Better Therapy for Asian Americans
- Published21 Sep 2023
- Author Diana Kwon
- Source Knowable Magazine
Early in her practice as a clinical psychologist, Janie Hong noticed a troubling trend. With her patients’ permission, Hong had been tracking their progress in therapy — and saw a clear pattern. Compared to her white American patients, her Asian American patients often required much more time to benefit from treatment. While they eventually achieved the end goal of reduced distress, their paths took longer, and often included many more emotional ups and downs, Hong says.
For Hong, now a clinical psychologist at Stanford University, these observations demonstrated a clear disconnect: To those patients, “the interventions that I was prescribing felt so uncomfortable,” she says. Most of the widely used psychological approaches, such as cognitive behavioral therapy (CBT), were developed largely in North American and Western European countries. These treatments, says Hong, are grounded in Western values and often concentrate on the individual’s ability to articulate their internal experiences and on exploring and identifying their true selves. But focusing on your own thoughts and emotions is not the only way to restore mental health, she says, and it may not be the best solution for people with multicultural or minority backgrounds.
The need to address the disconnect is more acute now than ever, after the stress of the pandemic and a recent surge in hate crimes and incidents directed against Asian Americans. One 2020 survey, which included more than 550 Asian Americans, found that almost half of them reported anxiety during the pandemic, and 15% reported depressive symptoms. Six out of 10 reported experiencing discrimination during the pandemic, and this was associated with higher levels of anxiety, depression, and stress.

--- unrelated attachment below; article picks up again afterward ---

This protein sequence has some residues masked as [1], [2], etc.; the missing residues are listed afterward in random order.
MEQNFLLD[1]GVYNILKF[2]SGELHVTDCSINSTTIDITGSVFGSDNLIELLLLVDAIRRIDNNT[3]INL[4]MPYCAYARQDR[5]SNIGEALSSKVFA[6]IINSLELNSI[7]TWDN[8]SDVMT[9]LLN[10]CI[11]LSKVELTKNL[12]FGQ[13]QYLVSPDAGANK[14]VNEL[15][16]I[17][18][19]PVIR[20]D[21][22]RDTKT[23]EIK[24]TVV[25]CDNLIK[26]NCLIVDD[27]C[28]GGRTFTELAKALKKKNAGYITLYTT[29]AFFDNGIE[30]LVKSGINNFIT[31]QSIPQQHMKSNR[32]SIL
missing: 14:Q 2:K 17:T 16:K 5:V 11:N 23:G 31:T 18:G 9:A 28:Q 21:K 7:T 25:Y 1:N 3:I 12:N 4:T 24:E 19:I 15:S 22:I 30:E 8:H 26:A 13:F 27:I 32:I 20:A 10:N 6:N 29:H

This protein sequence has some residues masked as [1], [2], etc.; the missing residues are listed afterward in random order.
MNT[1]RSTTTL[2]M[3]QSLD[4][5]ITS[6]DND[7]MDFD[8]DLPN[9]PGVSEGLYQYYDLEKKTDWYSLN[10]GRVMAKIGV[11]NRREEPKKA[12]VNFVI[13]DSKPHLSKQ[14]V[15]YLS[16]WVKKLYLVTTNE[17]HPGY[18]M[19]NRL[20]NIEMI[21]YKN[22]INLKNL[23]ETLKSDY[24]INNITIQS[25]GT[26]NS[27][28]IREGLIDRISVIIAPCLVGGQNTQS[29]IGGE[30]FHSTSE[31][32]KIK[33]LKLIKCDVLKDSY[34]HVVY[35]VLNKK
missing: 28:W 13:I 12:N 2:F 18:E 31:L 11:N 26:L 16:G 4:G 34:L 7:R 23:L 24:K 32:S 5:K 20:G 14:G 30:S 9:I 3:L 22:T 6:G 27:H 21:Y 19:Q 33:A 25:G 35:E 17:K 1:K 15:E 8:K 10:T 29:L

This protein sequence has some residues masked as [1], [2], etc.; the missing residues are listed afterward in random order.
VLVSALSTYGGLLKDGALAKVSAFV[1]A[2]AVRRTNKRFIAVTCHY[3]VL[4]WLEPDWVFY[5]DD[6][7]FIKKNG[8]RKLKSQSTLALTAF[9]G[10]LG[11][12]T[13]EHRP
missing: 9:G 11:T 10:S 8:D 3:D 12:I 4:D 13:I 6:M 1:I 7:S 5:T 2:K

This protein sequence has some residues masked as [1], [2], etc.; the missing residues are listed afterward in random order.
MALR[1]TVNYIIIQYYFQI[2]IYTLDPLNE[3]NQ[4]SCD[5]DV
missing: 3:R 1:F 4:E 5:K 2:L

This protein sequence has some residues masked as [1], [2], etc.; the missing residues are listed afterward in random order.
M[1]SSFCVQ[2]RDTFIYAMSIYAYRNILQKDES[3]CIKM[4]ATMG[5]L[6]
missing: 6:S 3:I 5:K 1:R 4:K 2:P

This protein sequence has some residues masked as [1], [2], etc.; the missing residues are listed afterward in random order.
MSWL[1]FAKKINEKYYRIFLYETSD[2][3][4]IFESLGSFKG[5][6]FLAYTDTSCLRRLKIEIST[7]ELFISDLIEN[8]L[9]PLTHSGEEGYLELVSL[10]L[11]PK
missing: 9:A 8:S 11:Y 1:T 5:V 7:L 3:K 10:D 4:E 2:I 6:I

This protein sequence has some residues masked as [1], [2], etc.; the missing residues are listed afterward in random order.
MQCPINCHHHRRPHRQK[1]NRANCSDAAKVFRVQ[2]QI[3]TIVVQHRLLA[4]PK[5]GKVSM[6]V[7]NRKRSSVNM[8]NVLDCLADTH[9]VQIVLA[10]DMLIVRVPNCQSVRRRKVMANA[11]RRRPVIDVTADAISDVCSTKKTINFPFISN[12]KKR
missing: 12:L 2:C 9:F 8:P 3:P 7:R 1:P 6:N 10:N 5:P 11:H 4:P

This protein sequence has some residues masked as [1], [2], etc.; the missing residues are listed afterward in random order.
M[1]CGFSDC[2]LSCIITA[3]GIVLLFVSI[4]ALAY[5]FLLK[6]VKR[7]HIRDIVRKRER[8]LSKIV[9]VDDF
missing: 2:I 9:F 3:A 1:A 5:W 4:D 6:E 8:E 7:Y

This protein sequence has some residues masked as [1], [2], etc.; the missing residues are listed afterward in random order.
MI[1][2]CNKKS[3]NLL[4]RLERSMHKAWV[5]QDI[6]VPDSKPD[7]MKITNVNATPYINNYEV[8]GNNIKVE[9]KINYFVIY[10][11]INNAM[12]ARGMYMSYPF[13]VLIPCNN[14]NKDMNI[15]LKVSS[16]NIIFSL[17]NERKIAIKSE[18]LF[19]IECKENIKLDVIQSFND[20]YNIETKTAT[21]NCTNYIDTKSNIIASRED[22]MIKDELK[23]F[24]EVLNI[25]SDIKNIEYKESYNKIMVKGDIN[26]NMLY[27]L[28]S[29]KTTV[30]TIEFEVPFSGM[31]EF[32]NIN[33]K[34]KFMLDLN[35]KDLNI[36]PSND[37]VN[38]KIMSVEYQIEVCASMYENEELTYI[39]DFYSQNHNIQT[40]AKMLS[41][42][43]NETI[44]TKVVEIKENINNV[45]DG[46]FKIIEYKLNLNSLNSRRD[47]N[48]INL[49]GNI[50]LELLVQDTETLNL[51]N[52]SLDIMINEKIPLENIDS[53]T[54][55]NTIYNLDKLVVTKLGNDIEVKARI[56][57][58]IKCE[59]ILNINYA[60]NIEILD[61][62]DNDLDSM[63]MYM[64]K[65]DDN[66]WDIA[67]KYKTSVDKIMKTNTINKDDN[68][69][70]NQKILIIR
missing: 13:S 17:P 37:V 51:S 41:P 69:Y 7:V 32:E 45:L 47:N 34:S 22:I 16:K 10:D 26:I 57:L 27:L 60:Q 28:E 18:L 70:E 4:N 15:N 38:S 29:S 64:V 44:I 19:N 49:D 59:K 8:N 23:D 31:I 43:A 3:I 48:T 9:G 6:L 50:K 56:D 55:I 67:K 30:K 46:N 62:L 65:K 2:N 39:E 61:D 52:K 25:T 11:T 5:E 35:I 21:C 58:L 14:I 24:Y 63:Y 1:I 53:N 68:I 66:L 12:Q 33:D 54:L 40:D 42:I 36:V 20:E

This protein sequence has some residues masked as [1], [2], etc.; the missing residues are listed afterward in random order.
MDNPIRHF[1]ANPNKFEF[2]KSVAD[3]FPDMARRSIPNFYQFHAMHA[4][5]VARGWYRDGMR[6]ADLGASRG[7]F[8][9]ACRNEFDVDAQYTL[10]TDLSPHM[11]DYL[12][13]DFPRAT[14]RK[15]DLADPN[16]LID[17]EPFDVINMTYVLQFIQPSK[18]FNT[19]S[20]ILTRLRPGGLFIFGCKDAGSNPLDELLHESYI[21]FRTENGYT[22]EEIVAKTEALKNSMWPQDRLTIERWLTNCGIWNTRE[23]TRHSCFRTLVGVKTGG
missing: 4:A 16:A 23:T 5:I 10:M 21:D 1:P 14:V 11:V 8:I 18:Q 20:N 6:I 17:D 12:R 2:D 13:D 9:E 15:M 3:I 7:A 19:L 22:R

Similar issues confront other ethnic and racial minority groups, but research shows that Asian Americans continue to be the group least likely to seek help for mental health issues, says Gordon Nagayama Hall, a retired psychologist at the University of Oregon. “And this isn’t because Asian Americans are more healthy than other groups.” Even among Asian Americans with diagnosable mental health problems, only about 25% seek mental health services, compared to around 50% of white Americans, Hall notes.
As they try to understand this gap, researchers have uncovered how differences in values, cultural backgrounds, upbringing, and other factors come into play. Inspired by this work, clinicians are working to create culturally adapted treatments in hopes of better serving this population of 24 million.
An unmet need
The research effort traces its roots to the 1970s and a growing global movement to raise awareness about the marginalization of people of Asian heritage. By 1970, there were nearly 1.5 million Asian Americans living in the United States — immigrants as well as refugees from many Asian countries — and their population was rapidly on the rise.
Among the pioneers of the nascent field of Asian American psychology were Derald Sue and Stanley Sue, two brothers born in Portland, Oregon, to Chinese immigrants. By the 1970s, the Sues had both become psychologists and were living in the San Francisco Bay Area. There they joined a small group of other Asian American psychologists and mental health professionals who met informally to discuss Asian American issues and to share their own experiences.